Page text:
Use this URL to cite or link to this record in EThOS: https://ethos.bl.uk/OrderDetails.do?uin=uk.bl.ethos.735678
Title: Examination of Poly in an insulin resistance type 2 diabetes model in Drosophila melanogaster
Author: Panagakou, Ioanna
ISNI:       0000 0004 6500 183X
Awarding Body: University of Edinburgh
Current Institution: University of Edinburgh
Date of Award: 2016
Availability of Full Text:
Access from EThOS:
Full text unavailable from EThOS. Thesis embargoed until 31 Dec 2100
Access from Institution:
Abstract:
The protein Poly was first discovered in Drosophila melanogaster, during a screening for third chromosome lethal mutations. Drosophila poly mutant larvae exhibit a slower rate of development. However, they reach the third instar larval stage and remain at that stage for 21 days before they die without reaching pupation. This phenotype is attributed to developmental impairment of the imaginal discs, therefore suggesting defects in cell growth and/or proliferation. During that stage, the mutant larvae develop melanotic masses. Poly is conserved and its homolog, Elp6, is one of the small subunits of the Elongator Complex, a complex involved in many cellular functions including transcription and translation. Drosophila larvae mutated at the Elp3 gene, the gene encoding the catalytic subunit of the Elongator complex, develop melanotic masses, a phenotype very similar to that of poly. The Heck laboratory published that Poly is a positive mediator of the Insulin Receptor/TOR (InR/TOR) pathway, which leads to protein, glycogen and fatty acid synthesis, regulates cell growth and apoptosis. It was shown that Poly interacts with InR, at least in some cases, therefore promoting cell growth and metabolism (Bolukbasi et al., 2012). The Drosophila genome shares 60% similarity to the human, with 77% of the genes attributed to a human disease having a Drosophila counterpart (Chien et al., 2002). In 2011, an intriguing study by Musselman et al. reported that feeding wild type Drosophila larvae with excessive amounts of sucrose led to the development of an insulin resistance phenotype similar to that of Type 2 Diabetes (T2D), thus rendering Drosophila an easily accessible T2D model. The phenotype included impaired metabolism, slower rate of development, and excessive accumulation of triglycerides (TAG) in the larval fat body. In my thesis research, I examined the involvement of Poly in insulin resistance - T2D using Drosophila as a model. The understanding of the connection between the protein and the disease came upon the discovery of a new form of Poly, Poly14. Poly14 is enriched in the Drosophila fat body, the equivalent of the human fat tissue and liver and its protein levels are significantly decreased when larvae are fed a high sucrose diet, compared to other types of diets – potentially linking the protein to the onset of T2D. Poly mRNA levels were also lower. To examine whether the overexpression of poly might be able to rescue the insulin resistance phenotype, two new Drosophila transgenes were generated with the ability to express the gene in a tissue of interest. In these two new transgenes, Poly is tagged with tRFP (Red Fluorescence Protein) at the N’- (UAS_N’RFPpoly) or the C’-terminus (UAS_polyC’RFP). Overexpression of Poly rescued the insulin resistance phenotype, therefore implicating Poly as a possible important regulator in the development of the insulin resistance phenotype. All of the above findings suggest a vital role of Poly in metabolism and the development of the insulin resistance/diabetic phenotype in Drosophila, providing us the opportunity for new tools in this very medically-relevant field of research.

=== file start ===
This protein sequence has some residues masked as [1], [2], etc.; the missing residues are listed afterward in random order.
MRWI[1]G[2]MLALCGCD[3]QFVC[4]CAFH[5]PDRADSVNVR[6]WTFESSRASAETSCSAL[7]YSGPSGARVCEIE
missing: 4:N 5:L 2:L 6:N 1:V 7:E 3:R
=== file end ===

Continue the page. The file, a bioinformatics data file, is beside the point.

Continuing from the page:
Supervisor: Heck, Margarete ; Reynolds, Rebecca Sponsor: Not available
Qualification Name: Thesis (Ph.D.) Qualification Level: Doctoral
EThOS ID: uk.bl.ethos.735678  DOI: Not available
Keywords: Drosophila ; type 2 diabetes ; high sucrose diet
Share: